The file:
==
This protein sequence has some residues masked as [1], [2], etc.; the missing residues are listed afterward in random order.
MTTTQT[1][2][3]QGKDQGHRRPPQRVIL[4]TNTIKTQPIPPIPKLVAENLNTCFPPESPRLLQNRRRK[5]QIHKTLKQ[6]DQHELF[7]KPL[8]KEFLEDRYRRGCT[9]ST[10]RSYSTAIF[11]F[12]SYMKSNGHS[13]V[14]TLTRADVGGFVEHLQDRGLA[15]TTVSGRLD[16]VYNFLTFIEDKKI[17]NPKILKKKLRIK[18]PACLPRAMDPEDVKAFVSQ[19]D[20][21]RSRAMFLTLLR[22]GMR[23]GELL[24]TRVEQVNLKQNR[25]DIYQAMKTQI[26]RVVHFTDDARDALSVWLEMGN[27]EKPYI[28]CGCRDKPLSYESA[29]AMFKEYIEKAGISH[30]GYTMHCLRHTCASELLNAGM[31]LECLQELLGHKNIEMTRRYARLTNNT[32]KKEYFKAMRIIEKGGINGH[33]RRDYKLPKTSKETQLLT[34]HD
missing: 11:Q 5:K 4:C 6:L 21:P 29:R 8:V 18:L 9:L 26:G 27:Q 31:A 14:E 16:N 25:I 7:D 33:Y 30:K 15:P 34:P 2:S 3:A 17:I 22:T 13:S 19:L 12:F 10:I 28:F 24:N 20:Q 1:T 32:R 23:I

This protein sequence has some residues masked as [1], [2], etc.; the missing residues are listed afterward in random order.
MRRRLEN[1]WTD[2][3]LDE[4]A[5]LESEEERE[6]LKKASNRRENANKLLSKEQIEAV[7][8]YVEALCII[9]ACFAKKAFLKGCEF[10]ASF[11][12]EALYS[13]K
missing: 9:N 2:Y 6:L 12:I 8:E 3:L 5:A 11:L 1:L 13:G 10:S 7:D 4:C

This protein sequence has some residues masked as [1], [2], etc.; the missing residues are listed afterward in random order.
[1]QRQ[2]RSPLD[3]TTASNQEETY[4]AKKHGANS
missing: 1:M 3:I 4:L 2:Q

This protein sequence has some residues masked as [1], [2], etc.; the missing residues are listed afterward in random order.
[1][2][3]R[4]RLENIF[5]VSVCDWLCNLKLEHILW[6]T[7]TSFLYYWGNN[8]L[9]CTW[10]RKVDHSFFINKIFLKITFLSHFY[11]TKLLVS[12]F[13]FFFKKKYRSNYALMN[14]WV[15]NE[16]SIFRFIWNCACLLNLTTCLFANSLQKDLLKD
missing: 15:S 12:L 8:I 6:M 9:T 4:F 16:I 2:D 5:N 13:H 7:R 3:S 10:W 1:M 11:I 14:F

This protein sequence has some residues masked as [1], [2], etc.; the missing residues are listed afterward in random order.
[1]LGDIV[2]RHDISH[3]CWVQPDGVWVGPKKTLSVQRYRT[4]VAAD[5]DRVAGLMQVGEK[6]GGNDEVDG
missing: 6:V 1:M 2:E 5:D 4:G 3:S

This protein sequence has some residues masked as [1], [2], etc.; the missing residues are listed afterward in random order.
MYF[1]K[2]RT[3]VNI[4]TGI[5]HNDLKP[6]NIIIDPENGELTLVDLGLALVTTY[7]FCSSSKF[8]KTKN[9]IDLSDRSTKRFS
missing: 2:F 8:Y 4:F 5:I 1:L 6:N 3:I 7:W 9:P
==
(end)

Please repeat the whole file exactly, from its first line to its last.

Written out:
This protein sequence has some residues masked as [1], [2], etc.; the missing residues are listed afterward in random order.
MTTTQT[1][2][3]QGKDQGHRRPPQRVIL[4]TNTIKTQPIPPIPKLVAENLNTCFPPESPRLLQNRRRK[5]QIHKTLKQ[6]DQHELF[7]KPL[8]KEFLEDRYRRGCT[9]ST[10]RSYSTAIF[11]F[12]SYMKSNGHS[13]V[14]TLTRADVGGFVEHLQDRGLA[15]TTVSGRLD[16]VYNFLTFIEDKKI[17]NPKILKKKLRIK[18]PACLPRAMDPEDVKAFVSQ[19]D[20][21]RSRAMFLTLLR[22]GMR[23]GELL[24]TRVEQVNLKQNR[25]DIYQAMKTQI[26]RVVHFTDDARDALSVWLEMGN[27]EKPYI[28]CGCRDKPLSYESA[29]AMFKEYIEKAGISH[30]GYTMHCLRHTCASELLNAGM[31]LECLQELLGHKNIEMTRRYARLTNNT[32]KKEYFKAMRIIEKGGINGH[33]RRDYKLPKTSKETQLLT[34]HD
missing: 11:Q 5:K 4:C 6:L 21:P 29:R 8:V 18:L 9:L 26:G 27:Q 31:A 14:E 16:N 25:I 7:D 33:Y 30:K 15:P 34:P 2:S 3:A 17:I 22:T 13:S 19:L 12:F 10:I 28:F 24:N 20:Q 1:T 32:R 23:I

This protein sequence has some residues masked as [1], [2], etc.; the missing residues are listed afterward in random order.
MRRRLEN[1]WTD[2][3]LDE[4]A[5]LESEEERE[6]LKKASNRRENANKLLSKEQIEAV[7][8]YVEALCII[9]ACFAKKAFLKGCEF[10]ASF[11][12]EALYS[13]K
missing: 9:N 2:Y 6:L 12:I 8:E 3:L 5:A 11:L 1:L 13:G 10:S 7:D 4:C

This protein sequence has some residues masked as [1], [2], etc.; the missing residues are listed afterward in random order.
[1]QRQ[2]RSPLD[3]TTASNQEETY[4]AKKHGANS
missing: 1:M 3:I 4:L 2:Q

This protein sequence has some residues masked as [1], [2], etc.; the missing residues are listed afterward in random order.
[1][2][3]R[4]RLENIF[5]VSVCDWLCNLKLEHILW[6]T[7]TSFLYYWGNN[8]L[9]CTW[10]RKVDHSFFINKIFLKITFLSHFY[11]TKLLVS[12]F[13]FFFKKKYRSNYALMN[14]WV[15]NE[16]SIFRFIWNCACLLNLTTCLFANSLQKDLLKD
missing: 15:S 12:L 8:I 6:M 9:T 4:F 16:I 2:D 5:N 13:H 7:R 3:S 10:W 1:M 11:I 14:F

This protein sequence has some residues masked as [1], [2], etc.; the missing residues are listed afterward in random order.
[1]LGDIV[2]RHDISH[3]CWVQPDGVWVGPKKTLSVQRYRT[4]VAAD[5]DRVAGLMQVGEK[6]GGNDEVDG
missing: 6:V 1:M 2:E 5:D 4:G 3:S

This protein sequence has some residues masked as [1], [2], etc.; the missing residues are listed afterward in random order.
MYF[1]K[2]RT[3]VNI[4]TGI[5]HNDLKP[6]NIIIDPENGELTLVDLGLALVTTY[7]FCSSSKF[8]KTKN[9]IDLSDRSTKRFS
missing: 2:F 8:Y 4:F 5:I 1:L 6:N 3:I 7:W 9:P